Alabama lawmakers of Friday approved sweeping protections for Confederate monuments, names and other historic memorials, as some Southern cities rethink the appropriateness of keeping such emblems on public property. 
The measure "would prohibit the relocation, removal, alteration, renaming, or other disturbance of any architecturally significant building, memorial building, memorial street, or monument" that has stood on public property for 40 or more years," it reads. Changes to names or memorials installed between 20 and 40 years ago would need permission from a new state commission. 
African-American lawmakers opposed the bill at every step of the legislative process, saying argued that solidifies a shameful legacy of slavery. 
"You say we are protecting history. We are not protecting history. We are protecting monuments that represent oppression to a large part of the people in the state of Alabama," said Sen. Hank Sanders, an African-American Democrat from Selma.
Supporters argued that the measure should protect all kinds of history — not just Confederate symbols. 
Sen. Gerald Allen, the bill's Republican sponsor, criticized what he called a "wave of political correctness" wiping out monuments to people he said were historically significant even if they had their personal flaws. 
The legislation would also apply to schools named to memorialize people. 
Alabama Gov. Kay Ivey added an amendment, which lawmakers approved, to clarify that schools could change locations and do renovations, but not change names. The amendment came after lawmakers raised concerns that schools, which are often named for people, could not do renovations or relocate under the bill's directive.

And so it goes in a country of "freedom" built on centuries of slave labor.

Saturday, May 20, 2017

Last Call For Hearing From The Rest Of Us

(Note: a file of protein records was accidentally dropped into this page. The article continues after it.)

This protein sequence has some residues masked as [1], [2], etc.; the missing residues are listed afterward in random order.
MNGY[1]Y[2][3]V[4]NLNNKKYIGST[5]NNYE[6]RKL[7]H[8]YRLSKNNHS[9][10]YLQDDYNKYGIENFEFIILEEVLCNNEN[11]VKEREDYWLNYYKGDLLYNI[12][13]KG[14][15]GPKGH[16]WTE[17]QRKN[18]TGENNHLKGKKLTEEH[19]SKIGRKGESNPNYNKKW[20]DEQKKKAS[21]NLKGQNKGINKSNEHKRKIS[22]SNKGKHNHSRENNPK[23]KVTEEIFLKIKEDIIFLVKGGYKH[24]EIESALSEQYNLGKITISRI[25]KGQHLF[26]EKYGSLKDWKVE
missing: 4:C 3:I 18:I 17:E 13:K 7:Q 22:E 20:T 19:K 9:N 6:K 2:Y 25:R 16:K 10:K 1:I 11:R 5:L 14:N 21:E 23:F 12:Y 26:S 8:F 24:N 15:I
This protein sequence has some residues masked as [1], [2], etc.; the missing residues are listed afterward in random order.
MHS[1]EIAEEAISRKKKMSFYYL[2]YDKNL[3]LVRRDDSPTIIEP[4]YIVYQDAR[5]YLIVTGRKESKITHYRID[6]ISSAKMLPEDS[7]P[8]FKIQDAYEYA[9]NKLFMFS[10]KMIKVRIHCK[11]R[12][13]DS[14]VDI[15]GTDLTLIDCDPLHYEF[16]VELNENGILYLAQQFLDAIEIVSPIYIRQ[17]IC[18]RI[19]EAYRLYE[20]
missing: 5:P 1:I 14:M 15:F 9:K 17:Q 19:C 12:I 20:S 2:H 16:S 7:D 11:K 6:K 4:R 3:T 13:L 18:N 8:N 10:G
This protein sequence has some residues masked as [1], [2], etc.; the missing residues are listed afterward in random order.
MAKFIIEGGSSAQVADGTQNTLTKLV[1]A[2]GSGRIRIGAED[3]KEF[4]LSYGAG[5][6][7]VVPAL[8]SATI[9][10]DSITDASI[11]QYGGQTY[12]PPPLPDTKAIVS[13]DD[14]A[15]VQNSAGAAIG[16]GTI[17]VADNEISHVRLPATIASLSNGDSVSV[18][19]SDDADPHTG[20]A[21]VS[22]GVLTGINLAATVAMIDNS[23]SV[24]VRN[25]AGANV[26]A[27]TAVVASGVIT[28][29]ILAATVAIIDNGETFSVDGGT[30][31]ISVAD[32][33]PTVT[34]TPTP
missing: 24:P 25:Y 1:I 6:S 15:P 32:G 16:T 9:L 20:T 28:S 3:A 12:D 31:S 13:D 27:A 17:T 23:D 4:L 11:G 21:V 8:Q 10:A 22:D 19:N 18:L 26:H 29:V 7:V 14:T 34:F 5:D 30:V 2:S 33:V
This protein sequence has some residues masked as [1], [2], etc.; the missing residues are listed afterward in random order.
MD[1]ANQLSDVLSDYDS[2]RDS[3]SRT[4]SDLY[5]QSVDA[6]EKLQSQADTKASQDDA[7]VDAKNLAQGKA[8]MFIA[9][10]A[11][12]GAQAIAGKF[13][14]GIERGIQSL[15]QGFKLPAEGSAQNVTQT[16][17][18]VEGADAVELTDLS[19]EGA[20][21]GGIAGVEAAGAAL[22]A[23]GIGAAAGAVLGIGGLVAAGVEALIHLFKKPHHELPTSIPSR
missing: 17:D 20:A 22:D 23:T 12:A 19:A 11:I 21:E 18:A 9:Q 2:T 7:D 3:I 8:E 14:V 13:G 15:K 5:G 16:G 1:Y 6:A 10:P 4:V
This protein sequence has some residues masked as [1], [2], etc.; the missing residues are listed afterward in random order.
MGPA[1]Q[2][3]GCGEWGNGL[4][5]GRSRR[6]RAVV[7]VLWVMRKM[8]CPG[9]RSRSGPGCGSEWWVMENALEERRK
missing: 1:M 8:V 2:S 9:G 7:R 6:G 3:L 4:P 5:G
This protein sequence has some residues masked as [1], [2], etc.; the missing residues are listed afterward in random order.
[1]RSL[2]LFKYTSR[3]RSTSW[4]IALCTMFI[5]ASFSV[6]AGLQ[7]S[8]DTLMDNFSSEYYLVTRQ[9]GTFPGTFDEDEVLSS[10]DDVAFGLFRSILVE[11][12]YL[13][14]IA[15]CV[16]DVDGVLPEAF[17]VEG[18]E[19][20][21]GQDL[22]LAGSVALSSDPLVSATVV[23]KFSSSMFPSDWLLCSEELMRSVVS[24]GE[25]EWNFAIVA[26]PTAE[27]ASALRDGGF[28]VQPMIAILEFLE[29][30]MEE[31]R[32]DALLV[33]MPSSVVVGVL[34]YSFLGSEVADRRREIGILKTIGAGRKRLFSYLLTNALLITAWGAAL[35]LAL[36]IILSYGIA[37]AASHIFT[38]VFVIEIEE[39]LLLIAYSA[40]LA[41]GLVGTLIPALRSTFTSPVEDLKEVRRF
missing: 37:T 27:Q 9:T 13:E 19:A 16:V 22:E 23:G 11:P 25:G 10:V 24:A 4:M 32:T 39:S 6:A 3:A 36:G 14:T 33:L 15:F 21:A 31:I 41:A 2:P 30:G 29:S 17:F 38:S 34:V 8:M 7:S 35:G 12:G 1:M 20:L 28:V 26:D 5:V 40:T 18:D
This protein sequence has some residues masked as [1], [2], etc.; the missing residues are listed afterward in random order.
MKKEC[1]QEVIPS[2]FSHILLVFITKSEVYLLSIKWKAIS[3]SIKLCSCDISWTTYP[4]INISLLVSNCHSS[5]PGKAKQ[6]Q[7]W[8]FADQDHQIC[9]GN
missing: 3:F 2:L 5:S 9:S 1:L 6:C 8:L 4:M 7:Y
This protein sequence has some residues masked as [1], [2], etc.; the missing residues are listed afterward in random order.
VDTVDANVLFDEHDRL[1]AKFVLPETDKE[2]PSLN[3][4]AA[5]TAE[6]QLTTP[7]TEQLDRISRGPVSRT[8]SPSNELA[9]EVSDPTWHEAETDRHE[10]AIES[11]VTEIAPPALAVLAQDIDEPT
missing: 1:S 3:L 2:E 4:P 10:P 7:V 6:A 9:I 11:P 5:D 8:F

Leave it to Canadians at the Toronto Star to finally come up with the idea of talking to American black voters in purple state Virginia who didn't vote for Trump to see how they are faring.  What the hell do you have to lose, Trump asked black voters like myself during the campaign. Turns out the answer is "pretty much everything we had left."

He’s done more to divide. I don’t think he’s for any non-Caucasian people,” said Angela Taylor, 46, a risk manager having a Mother’s Day meal at a popular black restaurant in Richmond, the state capital. “I think he’s just totally against ‘coloureds.’ ” 
Black voters in Petersburg expressed strong displeasure with Trump’s widely criticized plan to repeal and replace Obamacare, a law that cut the uninsured rate among black people in half. 
I don’t like how he’s cancelling a lot of things without, really, a plan in store. You might not like it, but if you don’t have a plan, why would you cancel the whole thing?” said accountant Corey Young, 26, outside the dollar store that was one of the busiest businesses in Petersburg on a sunny weekend afternoon. “I don’t think he’s rational with his decisions. It’s pretty obvious. He’s just a wild guy. Loose cannon, man.” 
Some black voters suspected that Trump’s health-care overhaul is motivated more by a desire to erase Obama’s legacy than to improve Americans’ health. And they took issue, more broadly, with his unceasing stream of disparaging words toward Obama. 
“I have a problem with him always saying he has to clean up a mess from the past president,” said Sharon Jones, 52, outside the Richmond restaurant. “Once you become a leader you inherit, you just take over whatever’s there, and not throw other people under the bus.”